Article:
Earlier this year Andrew Liu’s dorm supplies were stacking up against his bedroom wall in anticipation of his first year of college. He was accepted to SUNY College of Environmental Science and Forestry in Syracuse, New York. Andrew’s impressive accomplishments from high school secured his place in an eight-year program that puts him in medical school after successful completion of his undergraduate degree. “That was a big draw for me,” says Andrew, who would not have to take the traditional MCATS, Medical College Admission Test.
Then COVID-19 arrived. Andrew is still on a trajectory for college and medical school, but for now the actual path looks different. The most significant change is that Andrew started his school year at home. “I decided stay in Olympia,” says Andrew, who is dealing with the feelings of being let down. “There are heavy restrictions for college life.” The experience of college is more than attending classes. It’s a big step into adulthood that involves living away from parents and managing the adventures of life. Some students are still attending SUNY ESF in-person, but approximately 30% are attending remotely.
Andrew’s school life takes place on Eastern Standard Time which is three hours ahead of Olympia. That means that he is up before 5:00 a.m. for his 8:00 a.m. classes. There is one similarity between home and dorm life – Andrew’s parents are not part of his getting up process. At least his commute is short.
School got underway in August, and Andrew’s schedule of classes is full. There’s general biology, chemistry, global environment and calculus 2. Andrew credits Olympia High School teacher Mr. Rae for his progress in math. “I’m thankful for his patience and helping me to understand concepts,” he says. Andrew is in the Honors College, which includes a weekly seminar. His other seminar is for orientation where students in the same or similar environmental biology major gather to learn about college resources and have the chance to interact with each other. Rounding out his courses is an in-person lab class at Saint Martin’s University. The medical program has many requirements and meeting at the local university will satisfy one of them.
School is certainly full time, but Andrew includes his friends in his life. A number of his friends from high school have also opted to remain in Olympia and start their college year remotely. Most are hopeful that next spring they will be able to move out to live on campus. It’s not ideal, but it is workable.
Andrew is appreciating the extra time he has with his family and friends. With face to face contact limited, playing basketball has become a way to spend time together. His closest group sometimes attends a movie at the Skyline Drive-in. Andrew work outs and swims at The Valley Athletic Club, looking for times, such as late evenings, when there are fewer people inside. He was recently hired at Panera. Hopefully, there is a little time left over to sleep.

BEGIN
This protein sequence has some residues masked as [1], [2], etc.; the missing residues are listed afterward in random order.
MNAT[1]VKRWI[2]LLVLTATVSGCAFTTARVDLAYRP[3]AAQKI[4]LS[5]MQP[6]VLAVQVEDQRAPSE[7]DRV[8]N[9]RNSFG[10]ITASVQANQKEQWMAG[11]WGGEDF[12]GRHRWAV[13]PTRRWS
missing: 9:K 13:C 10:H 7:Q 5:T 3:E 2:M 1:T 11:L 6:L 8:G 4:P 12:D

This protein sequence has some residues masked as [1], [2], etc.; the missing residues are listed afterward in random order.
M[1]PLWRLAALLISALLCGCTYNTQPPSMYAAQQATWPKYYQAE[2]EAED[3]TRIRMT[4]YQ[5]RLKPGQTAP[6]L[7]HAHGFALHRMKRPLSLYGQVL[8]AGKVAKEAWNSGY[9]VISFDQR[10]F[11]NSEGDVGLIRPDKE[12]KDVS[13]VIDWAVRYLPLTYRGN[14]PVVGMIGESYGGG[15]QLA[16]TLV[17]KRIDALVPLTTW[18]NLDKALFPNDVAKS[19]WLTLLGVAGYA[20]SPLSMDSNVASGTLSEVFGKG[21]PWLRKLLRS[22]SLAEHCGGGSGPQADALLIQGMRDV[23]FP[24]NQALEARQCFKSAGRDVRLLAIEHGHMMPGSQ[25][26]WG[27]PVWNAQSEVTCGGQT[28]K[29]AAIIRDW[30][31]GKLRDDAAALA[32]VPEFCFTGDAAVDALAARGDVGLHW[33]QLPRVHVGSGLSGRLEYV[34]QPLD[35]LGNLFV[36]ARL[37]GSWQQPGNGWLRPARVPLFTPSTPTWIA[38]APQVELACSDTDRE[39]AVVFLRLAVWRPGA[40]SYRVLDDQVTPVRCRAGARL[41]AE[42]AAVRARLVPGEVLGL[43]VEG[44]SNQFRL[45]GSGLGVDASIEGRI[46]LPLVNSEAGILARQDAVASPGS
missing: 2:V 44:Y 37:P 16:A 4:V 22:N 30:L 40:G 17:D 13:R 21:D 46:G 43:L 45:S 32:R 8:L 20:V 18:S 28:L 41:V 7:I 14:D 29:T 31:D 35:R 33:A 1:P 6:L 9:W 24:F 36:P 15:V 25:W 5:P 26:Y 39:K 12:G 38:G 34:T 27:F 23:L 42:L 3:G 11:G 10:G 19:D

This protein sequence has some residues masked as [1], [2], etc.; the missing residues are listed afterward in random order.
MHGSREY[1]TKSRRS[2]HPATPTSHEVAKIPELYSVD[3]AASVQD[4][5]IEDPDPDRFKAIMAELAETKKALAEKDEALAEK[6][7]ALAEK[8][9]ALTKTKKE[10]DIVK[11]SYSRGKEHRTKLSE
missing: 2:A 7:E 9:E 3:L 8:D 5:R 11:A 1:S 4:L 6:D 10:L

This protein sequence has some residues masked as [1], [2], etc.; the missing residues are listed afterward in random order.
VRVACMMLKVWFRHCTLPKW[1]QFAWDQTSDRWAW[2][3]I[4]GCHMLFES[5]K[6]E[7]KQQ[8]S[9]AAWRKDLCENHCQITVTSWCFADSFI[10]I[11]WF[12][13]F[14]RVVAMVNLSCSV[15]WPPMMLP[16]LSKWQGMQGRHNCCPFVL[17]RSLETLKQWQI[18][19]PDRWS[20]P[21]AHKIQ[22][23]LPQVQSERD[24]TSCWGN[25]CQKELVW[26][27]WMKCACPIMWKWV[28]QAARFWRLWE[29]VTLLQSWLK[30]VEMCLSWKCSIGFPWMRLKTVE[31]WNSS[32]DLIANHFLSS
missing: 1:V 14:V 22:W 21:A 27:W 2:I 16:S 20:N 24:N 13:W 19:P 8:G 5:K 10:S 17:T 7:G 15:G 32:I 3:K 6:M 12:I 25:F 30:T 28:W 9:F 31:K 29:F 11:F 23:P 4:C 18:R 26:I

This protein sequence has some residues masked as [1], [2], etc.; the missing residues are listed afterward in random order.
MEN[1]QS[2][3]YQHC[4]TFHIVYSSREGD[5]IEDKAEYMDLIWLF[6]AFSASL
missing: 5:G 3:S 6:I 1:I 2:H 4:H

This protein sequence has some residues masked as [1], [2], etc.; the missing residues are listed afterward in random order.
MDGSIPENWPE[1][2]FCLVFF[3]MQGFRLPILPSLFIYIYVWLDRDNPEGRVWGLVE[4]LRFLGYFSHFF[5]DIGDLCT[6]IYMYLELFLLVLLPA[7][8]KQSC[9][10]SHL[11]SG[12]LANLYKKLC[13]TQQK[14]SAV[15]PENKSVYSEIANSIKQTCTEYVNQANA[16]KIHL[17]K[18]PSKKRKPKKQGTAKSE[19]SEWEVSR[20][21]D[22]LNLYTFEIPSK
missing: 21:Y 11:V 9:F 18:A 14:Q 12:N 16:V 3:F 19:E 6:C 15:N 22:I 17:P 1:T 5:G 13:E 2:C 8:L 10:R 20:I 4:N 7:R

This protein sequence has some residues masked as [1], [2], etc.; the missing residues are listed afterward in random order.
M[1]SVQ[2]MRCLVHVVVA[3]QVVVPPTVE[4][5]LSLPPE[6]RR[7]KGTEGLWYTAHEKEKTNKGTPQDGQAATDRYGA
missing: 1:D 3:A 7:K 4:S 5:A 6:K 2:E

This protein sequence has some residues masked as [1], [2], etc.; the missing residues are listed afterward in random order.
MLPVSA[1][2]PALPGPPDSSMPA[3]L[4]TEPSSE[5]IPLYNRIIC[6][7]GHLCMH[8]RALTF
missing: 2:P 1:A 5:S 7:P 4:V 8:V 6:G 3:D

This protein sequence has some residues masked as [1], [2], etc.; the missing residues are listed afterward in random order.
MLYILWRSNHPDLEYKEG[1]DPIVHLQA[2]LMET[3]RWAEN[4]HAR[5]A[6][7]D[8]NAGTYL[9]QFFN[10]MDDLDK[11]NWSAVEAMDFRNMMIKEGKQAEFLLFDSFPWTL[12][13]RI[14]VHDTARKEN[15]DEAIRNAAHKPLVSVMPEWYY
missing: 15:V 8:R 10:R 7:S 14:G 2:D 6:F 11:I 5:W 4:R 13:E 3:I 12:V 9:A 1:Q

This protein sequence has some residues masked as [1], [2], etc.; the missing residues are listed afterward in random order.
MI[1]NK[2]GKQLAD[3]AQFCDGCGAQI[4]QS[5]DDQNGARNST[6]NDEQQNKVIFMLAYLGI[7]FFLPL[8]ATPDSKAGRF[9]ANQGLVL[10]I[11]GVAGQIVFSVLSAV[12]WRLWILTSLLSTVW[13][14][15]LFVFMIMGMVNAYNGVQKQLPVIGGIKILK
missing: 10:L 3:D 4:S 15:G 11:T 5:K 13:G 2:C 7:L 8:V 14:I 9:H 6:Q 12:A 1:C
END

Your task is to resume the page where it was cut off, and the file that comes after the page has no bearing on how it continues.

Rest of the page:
It’s not surprising to Linda Terry, Founder of STEP, that Andrew plans to be a physician. “Andrew is a soothing influence for all the STEP participants, regardless of age,” says Linda. “He would take the extra step, initiating it himself.” STEP is an organization that connects elders and teens in conversations. At first Andrew attended to gain his required volunteer hours, but after being involved he stayed on because it became meaningful. With relatives living overseas there hasn’t been the opportunities of have grandparents nearby. He sees the role of a doctor as helping people feel well physically and spiritually. “It’s about spreading kindness and healing,” suggests Andrew. Linda thinks he is well on his way.
“We are now living in a time when people disconnect from others for many reasons,” notes Andrew, who has seen people’s screen time increase dramatically. He wants people to find healthy ways to navigate these computer-centric times. I am grateful that bright students like Andrew are paving the way for our future.
Students that graduated from high school last spring are still coming to terms with the limitations and changes brought about by the corona virus. So are college students whose schooling has been interrupted or changed. More time at home and less time with in-person friends can be stressful and frustrating. There are also opportunities to make new friends, learn, grow, simplify life and appreciate the now. There is support in our community.
The Crisis Clinic of Thurston and Mason Counties has a number for specifically for youth. Call 360-586-2777 to talk to a life person.
The National Prevention Lifeline is available 24 hours a day in both English and Spanish. The number is 800-273-8255.